Southeastern Section–56th Annual Meeting (29–30 March 2007)

Paper No. 11
Presentation Time: 4:40 PM


BUTLER, Anna H., Savannah, GA 31402,

A wide variety of Federal agencies incorporate geologists (or one of the subdisciplines such as geochemistry, geophysics, geohydrology) as a necessary a part of the workforce needed to accomplish their respective missions. These agencies range from the expected, such as the United States Geological Survey and the Bureau of Land Management to the unexpected, such as the National Park Service, the Nuclear Regulator Commission and National Aeronautics and Space Administration..

Job opportunities for the recent graduate usually begin at the field level, and can include areas such as geotechnical work, collecting and describing soils and materials for structural foundations, field mapping and remote data acquisition and processing. From there, opportunities move into the project level and can include conducting special studies and evaluating and interpreting data in areas of hydrologic and riparian systems, water resource management, seismic data and earthquake hazards, as well as many other geophysical techniques, geochemical data, geodetic and GIS systems.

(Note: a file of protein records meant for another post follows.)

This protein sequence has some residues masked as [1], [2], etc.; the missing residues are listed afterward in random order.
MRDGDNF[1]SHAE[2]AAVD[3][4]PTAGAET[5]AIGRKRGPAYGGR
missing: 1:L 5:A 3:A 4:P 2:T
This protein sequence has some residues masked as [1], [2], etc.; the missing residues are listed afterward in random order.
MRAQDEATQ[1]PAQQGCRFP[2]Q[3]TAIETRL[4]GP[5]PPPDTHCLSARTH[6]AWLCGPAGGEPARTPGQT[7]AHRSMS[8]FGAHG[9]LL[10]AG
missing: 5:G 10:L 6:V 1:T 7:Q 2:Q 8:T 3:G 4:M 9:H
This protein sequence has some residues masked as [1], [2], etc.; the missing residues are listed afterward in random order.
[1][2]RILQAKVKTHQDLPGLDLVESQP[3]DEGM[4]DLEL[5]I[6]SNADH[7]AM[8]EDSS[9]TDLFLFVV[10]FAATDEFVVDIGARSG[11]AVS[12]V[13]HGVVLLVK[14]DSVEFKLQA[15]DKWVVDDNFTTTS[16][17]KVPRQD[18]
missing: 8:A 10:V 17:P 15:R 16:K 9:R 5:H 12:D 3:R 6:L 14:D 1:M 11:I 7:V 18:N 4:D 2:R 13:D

The environmental remediation field also provides a variety of job opportunities that cross many federal agencies. Geologist may find work in this area with the Environmental Protection Agency, The Army Corps of Engineers, as well as the Air Force and Navy. Opportunities in this area include site investigations, remediation, and project management. Geologists also have future opportunities to advance to supervisory or programmatic roles.